If the user is also measuring the fixed chlorine (chloramine) level, they will test to see if the ratio between fixed and free chlorine becomes too high. A high level indicates that lots of the chlorine is becoming fixed. In this case, the user will \shock dose" the pool with a larger amount of chlorine,
which frees up the chlorine that has become fixed. A Hydropath unit will reduce the frequency that this shock treatment is required.
In larger pools with an automatic dosing system, the testing is done automatically, but the user will see that the frequency of dosing is reduced. It is worth double checking that the customer is indeed measuring the free rather than fixed chlorine otherwise no difference will be seen. Similarly, it may be worth checking that the automatic dosing system is measuring free rather than fixed chlorine - or even if it is simply set to dose the pool at set intervals, in which case they will obviously see no change in the amount of chlorine used!

8.5.2 Water Clarity

The user should notice enhanced clarity of the water as the small suspended particles get removed. This can sometimes be seen in a particularly dramatic manner if the user has an underwater light - the light will no longer show a \beam effect" indicating that the water has become clearer.

8.5.3 Cost Savings

The cost savings associated with Hydropath Technology begin immediately. The signal prevents chlorine from being converted to chloramines, so less new chlorine needs to be added. Within 30 minutes, automatic dosing systems will need to add less new chlorine to keep the chlorine at acceptable levels.
Figure 8.4: A spreadsheet is available from Hydropath to calculate a detailed breakdown of pool costs and savings.

The amount of new chlorine added can be reduced by as much as 66%. If the testing and chlorine dosing is done manually, the user should be able to observe a similar effect. The major savings come from the reduction in the frequency and duration of backwashing. Within one week the duration of backwashing can be reduced by as much as a factor of five, and the time between each backwashing can be extended by a factor of three. This saves money on sewage costs, the cost of new water to replace that used in backwashing, and the cost of heating the new water. The customer may find initially that more backwashing is required, as the filter begins to remove finer particles that it could not previously remove. Once the water has been cleared, the amount of backwashing required should reduce over time.
Hydropath technology can lead to significant saving for a pool of any size, from a small private pool to an Olympic size pool. A spreadsheet is available to give a detailed calculation of cost savings for a particular pool (fig.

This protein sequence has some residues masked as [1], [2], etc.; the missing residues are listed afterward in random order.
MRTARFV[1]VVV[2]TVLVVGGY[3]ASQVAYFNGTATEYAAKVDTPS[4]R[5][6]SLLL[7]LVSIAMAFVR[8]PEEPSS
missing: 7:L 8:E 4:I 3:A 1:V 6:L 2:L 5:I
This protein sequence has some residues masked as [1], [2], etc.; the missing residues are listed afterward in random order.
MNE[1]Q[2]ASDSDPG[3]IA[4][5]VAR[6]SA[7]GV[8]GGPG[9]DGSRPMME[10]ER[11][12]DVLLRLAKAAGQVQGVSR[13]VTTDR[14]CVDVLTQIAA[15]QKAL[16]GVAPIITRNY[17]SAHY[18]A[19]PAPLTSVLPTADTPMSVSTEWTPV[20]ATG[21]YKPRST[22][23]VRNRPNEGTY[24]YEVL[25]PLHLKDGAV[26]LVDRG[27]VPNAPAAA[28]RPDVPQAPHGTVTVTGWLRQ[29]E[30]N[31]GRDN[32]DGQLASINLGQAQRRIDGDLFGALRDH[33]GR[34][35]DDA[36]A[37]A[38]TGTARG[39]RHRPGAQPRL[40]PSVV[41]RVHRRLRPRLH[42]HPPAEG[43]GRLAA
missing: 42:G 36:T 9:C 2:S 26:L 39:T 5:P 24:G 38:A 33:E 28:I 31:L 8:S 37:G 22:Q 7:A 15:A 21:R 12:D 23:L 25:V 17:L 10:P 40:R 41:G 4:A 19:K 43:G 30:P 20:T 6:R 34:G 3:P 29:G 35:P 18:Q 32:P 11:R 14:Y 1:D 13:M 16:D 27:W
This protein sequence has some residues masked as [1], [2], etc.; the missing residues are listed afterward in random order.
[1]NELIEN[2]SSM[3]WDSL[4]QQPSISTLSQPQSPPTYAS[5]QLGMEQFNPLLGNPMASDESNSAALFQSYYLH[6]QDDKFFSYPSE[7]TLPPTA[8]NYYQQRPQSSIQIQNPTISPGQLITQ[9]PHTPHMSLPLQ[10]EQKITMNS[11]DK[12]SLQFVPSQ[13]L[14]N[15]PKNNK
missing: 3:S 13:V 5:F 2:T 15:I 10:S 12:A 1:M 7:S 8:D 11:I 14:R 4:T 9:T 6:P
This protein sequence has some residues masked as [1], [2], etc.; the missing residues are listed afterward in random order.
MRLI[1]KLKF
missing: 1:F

8.6 Positioning of the Unit

Correct positioning of the unit is vital for the most effective water treatment. Hydropath enhances filtering by charging small particles so that they flocculate (clump together) into larger clumps. For the best effect, we require 1) that the particles spend as long as possible after being charged before they get to the filter so there is longer for them to clump and 2) that the water is "mixed up" through turbulence so that the oppositely charged particles come into contact and clump (see figure 6.6)
                   ^pump             ^filter               ^Hydropath unit

Figure 8.5: For maximum enhancement of flocculation and treatment of bacteria, the unit should be fitted on the inlet to the pumps, as far back as possible.

For these reasons, the unit should be fitted on the inlet to the pump, as far before the pump as possible, as in figure 8.5. This is the best location for both improvement of filtering and the breakup of chloramines. If it is not possible to fit the unit before the pump, it can be fitted between the pump and filter with a reduced effectiveness. The effectiveness may also be
reduced when the pipe systems are larger than 200mm due to the reduced turbulence in the system.
The bacteria are charged and then killed whenever they pass through the HydroPath unit. Thus the water is being treated for bacteria only as it is pumped past the unit.
If protection against limescale (section
3) is desired, an additional HydroFLOW unit should be fitted before the heater. Passing through the pump and filter will degrade the clusters, and the signal might struggle to pass through the filter, so this is why we suggest fitting a separate unit if limescale treatment is a requirement. In the case of unheated pools, the water is being heated by the sunshine within the pool itself so the the HydroFLOW unit should be fitted just before the water is returned to the pool (i.e. after both the pump and filter).

8.7 Frequently Asked Questions

Q: The unit was working, but then it rained and the pool became green. What happened?
A: After heavy rains, a lot of material can get washed into an open-air pool, adding a large amount of algae to the pool. This has not been passed through the unit and so has not been killed. As the water is pumped past he unit, it will be killed, so the pool may clear up over time. However, if there is a large amount of algae in the pool, it may be growing faster than the pump can pump the algae through the unit! In this case, it may be necessary to shock treat the pool with chlorine.
Kontakt: CMI AB   018-262660